Immune compromise may result from genetic abnormalities, HIV/AIDS, or consequences of therapy for neoplastic and autoimmune diseases. Many immunocompromised patients develop severe gastrointestinal symptoms, particularly diarrhea, accompanied by non-specific or mild endoscopic abnormalities; mucosal biopsy with pathologic interpretation has a major role in the diagnosis and management of these patients. Immunocompromised individuals are at risk for all the diseases that affect those with a healthy immune system, but they are also prone to other illnesses that rarely affect immunocompetent patients. This review discusses the gastrointestinal manifestations of primary and acquired immunodeficiency, chemotherapy-related injury, and infections that show a predilection for immunocompromised patients. Key histologic features and relevant differential diagnoses are emphasized.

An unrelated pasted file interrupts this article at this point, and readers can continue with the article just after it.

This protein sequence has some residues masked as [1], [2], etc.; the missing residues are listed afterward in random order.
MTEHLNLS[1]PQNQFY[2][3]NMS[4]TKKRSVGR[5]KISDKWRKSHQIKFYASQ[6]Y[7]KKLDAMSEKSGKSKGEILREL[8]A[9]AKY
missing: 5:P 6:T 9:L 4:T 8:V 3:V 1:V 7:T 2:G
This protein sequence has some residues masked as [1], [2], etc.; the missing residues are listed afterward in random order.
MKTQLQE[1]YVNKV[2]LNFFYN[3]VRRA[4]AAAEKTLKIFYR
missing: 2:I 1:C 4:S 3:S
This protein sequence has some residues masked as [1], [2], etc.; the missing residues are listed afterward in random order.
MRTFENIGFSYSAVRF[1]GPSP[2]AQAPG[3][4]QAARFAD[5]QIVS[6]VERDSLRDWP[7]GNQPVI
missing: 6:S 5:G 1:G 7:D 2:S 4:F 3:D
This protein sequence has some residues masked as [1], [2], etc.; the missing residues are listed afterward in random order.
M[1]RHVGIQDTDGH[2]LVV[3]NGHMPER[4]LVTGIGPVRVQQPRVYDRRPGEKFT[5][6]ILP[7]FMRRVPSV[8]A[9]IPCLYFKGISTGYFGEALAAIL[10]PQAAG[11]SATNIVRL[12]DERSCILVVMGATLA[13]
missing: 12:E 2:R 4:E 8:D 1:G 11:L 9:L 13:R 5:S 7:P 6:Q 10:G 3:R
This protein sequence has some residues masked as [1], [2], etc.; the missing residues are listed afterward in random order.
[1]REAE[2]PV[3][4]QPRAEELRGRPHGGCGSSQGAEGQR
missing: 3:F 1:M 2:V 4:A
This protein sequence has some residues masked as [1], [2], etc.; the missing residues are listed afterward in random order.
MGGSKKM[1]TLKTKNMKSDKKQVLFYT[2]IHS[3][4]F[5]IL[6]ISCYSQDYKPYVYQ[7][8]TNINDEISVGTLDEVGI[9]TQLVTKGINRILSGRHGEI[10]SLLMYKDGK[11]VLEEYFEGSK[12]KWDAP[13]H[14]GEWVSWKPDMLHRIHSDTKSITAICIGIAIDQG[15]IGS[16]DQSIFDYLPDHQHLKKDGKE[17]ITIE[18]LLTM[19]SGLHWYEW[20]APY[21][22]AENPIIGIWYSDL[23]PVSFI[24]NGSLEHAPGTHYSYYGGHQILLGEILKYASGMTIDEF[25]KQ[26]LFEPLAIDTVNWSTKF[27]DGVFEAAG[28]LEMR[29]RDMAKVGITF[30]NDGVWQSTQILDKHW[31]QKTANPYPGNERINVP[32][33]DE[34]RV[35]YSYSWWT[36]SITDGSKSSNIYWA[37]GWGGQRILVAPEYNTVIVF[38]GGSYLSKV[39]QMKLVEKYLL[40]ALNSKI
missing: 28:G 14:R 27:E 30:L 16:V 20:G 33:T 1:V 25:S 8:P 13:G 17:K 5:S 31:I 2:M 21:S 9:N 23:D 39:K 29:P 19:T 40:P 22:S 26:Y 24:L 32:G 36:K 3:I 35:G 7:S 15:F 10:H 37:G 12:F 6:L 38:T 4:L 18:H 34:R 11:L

ASJC Scopus subject areas
- Pathology and Forensic Medicine